A big hole is replacing what used to be the Seneca County Courthouse in downtown Tiffin. The two politicians who recklessly pursued the destruction of the historic building, and the apologists who acquiesced in this official shortsightedness, may believe that the wrecking ball is ending the matter.
They are wrong. The community controversy is just starting.
Now that the old courthouse is gone, Seneca County taxpayers can focus on the reality that the county does not have a permanent courthouse or a plan or the money to build one. They should not assume that state or federal aid will, or should, be available for a new building that inevitably will cost millions of dollars more than renovation of the old one.
County Commissioners Ben Nutter and Jeff Wagner made tearing down the courthouse, instead of embracing a good plan to rebuild it, an expression of their personal power. They now must explain their better idea to their constituents, if they have one.
Every day that the county relegates its court activities to cramped, makeshift "temporary" facilities -- many of which are not accessible to disabled people -- it violates the federal Americans with Disabilities Act. This sort of administration of justice has been going on for nearly eight years.
How much longer are county officials willing to bet that federal regulators will let them get away with their lawbreaking, especially in light of the critical national attention the courthouse demolition has brought them?
Nor is there a plan for redeveloping the site of the old courthouse. Scattering some grass seed in a vacant lot does not create a "green space." For the foreseeable future, what should be the center of the county seat -- and the core of a vibrant downtown -- will be an ugly scar that conveys nothing of a sense of place or of Seneca County's rich history. County residents will be reminded of that void every time they walk by the site.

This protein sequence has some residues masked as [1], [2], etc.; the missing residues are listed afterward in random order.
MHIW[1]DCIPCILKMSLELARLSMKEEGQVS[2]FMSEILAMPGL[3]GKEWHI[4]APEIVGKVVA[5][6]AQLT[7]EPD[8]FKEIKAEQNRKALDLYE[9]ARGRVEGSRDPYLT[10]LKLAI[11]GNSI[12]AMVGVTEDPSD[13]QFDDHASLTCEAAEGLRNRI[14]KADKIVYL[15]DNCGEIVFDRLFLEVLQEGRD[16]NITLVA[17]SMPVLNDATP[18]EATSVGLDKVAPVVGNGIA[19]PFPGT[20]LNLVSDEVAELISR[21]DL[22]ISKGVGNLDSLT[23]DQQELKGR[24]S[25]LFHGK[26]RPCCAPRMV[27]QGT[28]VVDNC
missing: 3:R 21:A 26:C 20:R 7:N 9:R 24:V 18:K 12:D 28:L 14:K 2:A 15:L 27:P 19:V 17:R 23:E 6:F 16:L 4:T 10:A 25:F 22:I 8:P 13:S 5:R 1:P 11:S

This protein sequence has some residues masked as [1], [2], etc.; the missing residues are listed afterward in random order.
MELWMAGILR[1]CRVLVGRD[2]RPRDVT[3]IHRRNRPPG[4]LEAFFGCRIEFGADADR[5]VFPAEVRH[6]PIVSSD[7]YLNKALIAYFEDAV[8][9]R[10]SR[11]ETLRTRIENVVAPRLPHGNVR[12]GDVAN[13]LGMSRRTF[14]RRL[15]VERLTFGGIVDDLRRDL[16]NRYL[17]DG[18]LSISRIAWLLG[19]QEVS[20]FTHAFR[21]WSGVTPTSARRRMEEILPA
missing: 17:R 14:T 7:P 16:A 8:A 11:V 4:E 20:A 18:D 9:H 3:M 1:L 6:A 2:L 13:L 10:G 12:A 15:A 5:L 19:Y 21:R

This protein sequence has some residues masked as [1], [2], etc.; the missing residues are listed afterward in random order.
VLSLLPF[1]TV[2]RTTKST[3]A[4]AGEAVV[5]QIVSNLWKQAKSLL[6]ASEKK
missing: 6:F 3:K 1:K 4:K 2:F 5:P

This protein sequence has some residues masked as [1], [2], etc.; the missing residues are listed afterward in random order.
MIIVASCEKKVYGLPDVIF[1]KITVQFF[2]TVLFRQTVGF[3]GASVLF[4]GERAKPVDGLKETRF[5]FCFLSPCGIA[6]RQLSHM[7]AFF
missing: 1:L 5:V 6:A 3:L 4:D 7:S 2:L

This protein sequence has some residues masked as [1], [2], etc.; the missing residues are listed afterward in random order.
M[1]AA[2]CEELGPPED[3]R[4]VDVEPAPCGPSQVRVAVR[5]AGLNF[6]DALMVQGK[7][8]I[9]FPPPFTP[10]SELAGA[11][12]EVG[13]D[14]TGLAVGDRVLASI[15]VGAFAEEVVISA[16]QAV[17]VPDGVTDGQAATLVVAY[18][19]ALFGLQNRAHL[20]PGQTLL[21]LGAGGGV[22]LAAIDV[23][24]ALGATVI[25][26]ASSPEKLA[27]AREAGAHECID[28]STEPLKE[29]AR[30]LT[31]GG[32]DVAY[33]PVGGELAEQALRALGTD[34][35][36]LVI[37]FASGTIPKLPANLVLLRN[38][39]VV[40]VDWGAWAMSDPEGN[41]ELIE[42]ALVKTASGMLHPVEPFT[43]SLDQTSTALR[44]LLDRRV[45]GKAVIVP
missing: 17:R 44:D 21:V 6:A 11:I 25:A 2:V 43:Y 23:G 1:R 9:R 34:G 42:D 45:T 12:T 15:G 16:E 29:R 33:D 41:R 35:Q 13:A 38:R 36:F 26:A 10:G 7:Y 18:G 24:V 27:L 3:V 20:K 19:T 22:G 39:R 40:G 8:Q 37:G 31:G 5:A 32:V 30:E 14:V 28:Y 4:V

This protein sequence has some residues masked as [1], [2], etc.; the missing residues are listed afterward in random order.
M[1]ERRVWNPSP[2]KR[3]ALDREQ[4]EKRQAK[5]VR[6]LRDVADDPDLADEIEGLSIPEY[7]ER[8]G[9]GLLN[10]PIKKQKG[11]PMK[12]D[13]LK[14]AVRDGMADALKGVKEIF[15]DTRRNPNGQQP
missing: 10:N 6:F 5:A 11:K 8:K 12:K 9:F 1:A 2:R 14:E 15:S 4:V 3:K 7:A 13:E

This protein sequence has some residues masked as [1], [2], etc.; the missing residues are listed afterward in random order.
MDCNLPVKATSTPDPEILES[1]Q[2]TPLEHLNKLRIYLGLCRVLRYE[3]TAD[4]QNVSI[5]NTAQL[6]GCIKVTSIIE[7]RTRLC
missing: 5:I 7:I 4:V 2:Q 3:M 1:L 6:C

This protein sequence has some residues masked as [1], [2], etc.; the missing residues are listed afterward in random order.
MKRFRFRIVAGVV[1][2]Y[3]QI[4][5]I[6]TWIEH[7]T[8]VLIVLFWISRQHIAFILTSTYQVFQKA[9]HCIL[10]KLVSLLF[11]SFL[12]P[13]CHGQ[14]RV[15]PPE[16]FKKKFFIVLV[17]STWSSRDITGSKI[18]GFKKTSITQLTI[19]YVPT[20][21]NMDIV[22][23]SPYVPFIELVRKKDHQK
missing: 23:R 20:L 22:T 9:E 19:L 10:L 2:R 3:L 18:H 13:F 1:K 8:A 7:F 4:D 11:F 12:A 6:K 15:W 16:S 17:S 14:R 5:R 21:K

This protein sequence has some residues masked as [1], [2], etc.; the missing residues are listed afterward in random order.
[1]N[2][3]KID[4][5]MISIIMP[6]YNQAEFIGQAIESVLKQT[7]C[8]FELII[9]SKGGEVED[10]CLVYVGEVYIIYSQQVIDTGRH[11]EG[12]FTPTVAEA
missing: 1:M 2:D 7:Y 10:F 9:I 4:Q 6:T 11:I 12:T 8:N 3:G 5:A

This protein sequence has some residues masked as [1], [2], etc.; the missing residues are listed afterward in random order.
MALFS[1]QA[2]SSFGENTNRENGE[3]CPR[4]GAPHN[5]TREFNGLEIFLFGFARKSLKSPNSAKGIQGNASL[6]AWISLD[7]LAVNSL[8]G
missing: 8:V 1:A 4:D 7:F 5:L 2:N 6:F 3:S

The county's judges and lawyers may come to regret their silence while politicians condemned the courthouse where they once worked. They may be reminded of that default when they make their Law Day speeches, this year and for years to come, seeking public respect for the legal profession.
Other state and local elected officials who could have opposed two-man rule in the county, but failed to do so effectively or at all, may find themselves challenged by voters. These officials' rhetorical invocation of the importance of students learning and appreciating Ohio's history will sound hollow.
Business owners in downtown Tiffin will lament the opportunity county officials threw away to make a renovated courthouse the foundation of an economic-development plan that would have created jobs, attracted visitors, and increased local tax revenue.
In Toledo, the city school district is about to reopen a renovated Scott High School -- a prime example of adaptive reuse of an older but still-sound building (sadly, Toledo Public Schools did not find a similar use for Libbey High School). Seneca County had the same chance at redemption and blew it.
Seneca County will observe its bicentennial in five years. What will county residents have to celebrate then, other than a collection of lost possibilities as large and painful as the hole in the middle of Tiffin?
Well before then, an expression of public anger is likely to accompany that sense of public loss.